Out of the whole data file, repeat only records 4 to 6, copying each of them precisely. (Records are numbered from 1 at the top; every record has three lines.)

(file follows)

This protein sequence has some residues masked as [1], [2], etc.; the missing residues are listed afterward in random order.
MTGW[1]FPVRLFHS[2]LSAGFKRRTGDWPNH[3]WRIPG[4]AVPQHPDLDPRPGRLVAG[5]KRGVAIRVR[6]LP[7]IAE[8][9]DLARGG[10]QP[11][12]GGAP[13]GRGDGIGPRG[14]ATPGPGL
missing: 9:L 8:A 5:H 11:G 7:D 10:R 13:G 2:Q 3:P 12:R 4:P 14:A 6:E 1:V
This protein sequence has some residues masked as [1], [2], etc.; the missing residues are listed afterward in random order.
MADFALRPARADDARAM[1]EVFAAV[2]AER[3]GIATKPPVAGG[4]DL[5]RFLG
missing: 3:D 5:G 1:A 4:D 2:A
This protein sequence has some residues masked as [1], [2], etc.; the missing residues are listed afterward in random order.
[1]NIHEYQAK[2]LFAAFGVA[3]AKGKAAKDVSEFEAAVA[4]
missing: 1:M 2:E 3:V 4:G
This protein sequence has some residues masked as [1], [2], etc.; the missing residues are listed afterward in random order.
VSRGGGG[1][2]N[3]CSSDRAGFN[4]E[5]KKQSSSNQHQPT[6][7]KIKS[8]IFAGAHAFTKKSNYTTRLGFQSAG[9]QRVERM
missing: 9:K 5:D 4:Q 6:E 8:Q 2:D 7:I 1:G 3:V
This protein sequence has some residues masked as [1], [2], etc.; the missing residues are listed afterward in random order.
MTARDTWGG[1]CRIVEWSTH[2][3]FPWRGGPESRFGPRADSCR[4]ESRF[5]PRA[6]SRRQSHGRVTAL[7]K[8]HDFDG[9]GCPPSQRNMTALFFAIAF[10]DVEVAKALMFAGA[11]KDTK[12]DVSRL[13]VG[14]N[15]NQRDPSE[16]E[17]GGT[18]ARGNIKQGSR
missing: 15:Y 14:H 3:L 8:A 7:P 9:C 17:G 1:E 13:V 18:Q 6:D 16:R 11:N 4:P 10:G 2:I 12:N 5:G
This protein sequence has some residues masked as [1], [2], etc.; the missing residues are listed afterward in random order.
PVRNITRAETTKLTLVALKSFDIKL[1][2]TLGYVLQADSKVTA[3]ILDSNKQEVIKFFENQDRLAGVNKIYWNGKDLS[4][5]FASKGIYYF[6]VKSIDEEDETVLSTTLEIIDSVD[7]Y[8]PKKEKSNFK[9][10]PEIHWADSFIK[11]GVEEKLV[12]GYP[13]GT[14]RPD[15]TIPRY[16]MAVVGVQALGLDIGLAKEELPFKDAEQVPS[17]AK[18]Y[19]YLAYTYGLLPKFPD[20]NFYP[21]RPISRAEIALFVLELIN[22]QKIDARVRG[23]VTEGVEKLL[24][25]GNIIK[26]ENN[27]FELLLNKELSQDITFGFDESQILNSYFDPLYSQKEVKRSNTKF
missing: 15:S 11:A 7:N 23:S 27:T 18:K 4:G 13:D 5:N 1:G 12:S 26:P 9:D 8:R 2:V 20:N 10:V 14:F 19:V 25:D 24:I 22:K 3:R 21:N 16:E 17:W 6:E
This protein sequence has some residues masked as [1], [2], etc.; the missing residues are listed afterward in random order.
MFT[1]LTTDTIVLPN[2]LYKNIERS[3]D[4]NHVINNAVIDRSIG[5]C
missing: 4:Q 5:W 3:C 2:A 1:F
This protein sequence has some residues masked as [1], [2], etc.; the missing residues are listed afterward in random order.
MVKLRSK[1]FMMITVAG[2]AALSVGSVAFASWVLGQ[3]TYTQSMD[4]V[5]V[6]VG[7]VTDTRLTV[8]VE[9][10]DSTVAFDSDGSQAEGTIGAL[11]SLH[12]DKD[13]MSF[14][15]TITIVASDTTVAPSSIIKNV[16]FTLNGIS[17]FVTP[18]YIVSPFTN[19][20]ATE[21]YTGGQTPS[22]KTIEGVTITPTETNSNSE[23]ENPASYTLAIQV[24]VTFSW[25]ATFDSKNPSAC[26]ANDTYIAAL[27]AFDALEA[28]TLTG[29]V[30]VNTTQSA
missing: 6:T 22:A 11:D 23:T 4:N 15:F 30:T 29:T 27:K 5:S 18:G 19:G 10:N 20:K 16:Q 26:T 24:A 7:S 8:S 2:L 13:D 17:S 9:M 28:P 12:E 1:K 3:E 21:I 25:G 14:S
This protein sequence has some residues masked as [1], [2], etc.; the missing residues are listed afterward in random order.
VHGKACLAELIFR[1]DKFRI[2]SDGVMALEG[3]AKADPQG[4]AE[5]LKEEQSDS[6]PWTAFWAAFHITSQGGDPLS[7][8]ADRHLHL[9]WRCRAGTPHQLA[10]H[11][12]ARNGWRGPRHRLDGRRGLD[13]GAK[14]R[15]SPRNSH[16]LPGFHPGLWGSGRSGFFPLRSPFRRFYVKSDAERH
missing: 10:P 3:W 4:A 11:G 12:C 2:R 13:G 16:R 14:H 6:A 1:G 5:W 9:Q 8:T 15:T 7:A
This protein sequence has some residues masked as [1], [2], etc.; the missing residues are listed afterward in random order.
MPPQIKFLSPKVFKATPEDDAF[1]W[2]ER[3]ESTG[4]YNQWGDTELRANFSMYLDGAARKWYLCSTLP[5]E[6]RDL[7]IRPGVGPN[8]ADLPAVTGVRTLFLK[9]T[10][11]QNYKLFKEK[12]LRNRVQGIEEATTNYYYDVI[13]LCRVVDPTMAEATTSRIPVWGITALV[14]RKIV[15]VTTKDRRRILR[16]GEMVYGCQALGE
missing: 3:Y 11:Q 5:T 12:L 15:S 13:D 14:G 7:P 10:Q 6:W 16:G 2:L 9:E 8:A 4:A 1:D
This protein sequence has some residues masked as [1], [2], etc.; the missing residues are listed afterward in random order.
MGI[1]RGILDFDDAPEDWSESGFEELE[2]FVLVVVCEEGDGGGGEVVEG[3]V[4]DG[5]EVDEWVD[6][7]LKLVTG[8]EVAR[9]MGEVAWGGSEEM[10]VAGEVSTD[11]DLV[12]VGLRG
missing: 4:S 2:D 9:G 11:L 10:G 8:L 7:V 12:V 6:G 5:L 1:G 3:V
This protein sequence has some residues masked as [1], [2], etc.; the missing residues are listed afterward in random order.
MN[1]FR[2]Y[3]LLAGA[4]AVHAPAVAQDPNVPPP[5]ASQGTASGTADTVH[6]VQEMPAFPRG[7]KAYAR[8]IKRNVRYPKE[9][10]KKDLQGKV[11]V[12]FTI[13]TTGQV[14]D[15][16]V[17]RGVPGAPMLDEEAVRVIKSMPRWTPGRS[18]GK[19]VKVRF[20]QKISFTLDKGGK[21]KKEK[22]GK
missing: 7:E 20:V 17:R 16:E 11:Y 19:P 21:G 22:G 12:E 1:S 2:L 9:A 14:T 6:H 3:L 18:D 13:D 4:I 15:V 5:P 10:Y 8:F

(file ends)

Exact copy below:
This protein sequence has some residues masked as [1], [2], etc.; the missing residues are listed afterward in random order.
VSRGGGG[1][2]N[3]CSSDRAGFN[4]E[5]KKQSSSNQHQPT[6][7]KIKS[8]IFAGAHAFTKKSNYTTRLGFQSAG[9]QRVERM
missing: 9:K 5:D 4:Q 6:E 8:Q 2:D 7:I 1:G 3:V
This protein sequence has some residues masked as [1], [2], etc.; the missing residues are listed afterward in random order.
MTARDTWGG[1]CRIVEWSTH[2][3]FPWRGGPESRFGPRADSCR[4]ESRF[5]PRA[6]SRRQSHGRVTAL[7]K[8]HDFDG[9]GCPPSQRNMTALFFAIAF[10]DVEVAKALMFAGA[11]KDTK[12]DVSRL[13]VG[14]N[15]NQRDPSE[16]E[17]GGT[18]ARGNIKQGSR
missing: 15:Y 14:H 3:L 8:A 7:P 9:C 17:G 1:E 13:V 18:Q 6:D 16:R 11:N 4:P 10:G 2:I 12:N 5:G
This protein sequence has some residues masked as [1], [2], etc.; the missing residues are listed afterward in random order.
PVRNITRAETTKLTLVALKSFDIKL[1][2]TLGYVLQADSKVTA[3]ILDSNKQEVIKFFENQDRLAGVNKIYWNGKDLS[4][5]FASKGIYYF[6]VKSIDEEDETVLSTTLEIIDSVD[7]Y[8]PKKEKSNFK[9][10]PEIHWADSFIK[11]GVEEKLV[12]GYP[13]GT[14]RPD[15]TIPRY[16]MAVVGVQALGLDIGLAKEELPFKDAEQVPS[17]AK[18]Y[19]YLAYTYGLLPKFPD[20]NFYP[21]RPISRAEIALFVLELIN[22]QKIDARVRG[23]VTEGVEKLL[24][25]GNIIK[26]ENN[27]FELLLNKELSQDITFGFDESQILNSYFDPLYSQKEVKRSNTKF
missing: 15:S 11:A 7:N 23:S 27:T 18:K 4:G 13:D 5:N 1:G 12:S 26:P 9:D 8:R 2:V 20:N 10:V 14:F 19:V 25:D 24:I 22:K 3:R 21:N 16:E 17:W 6:E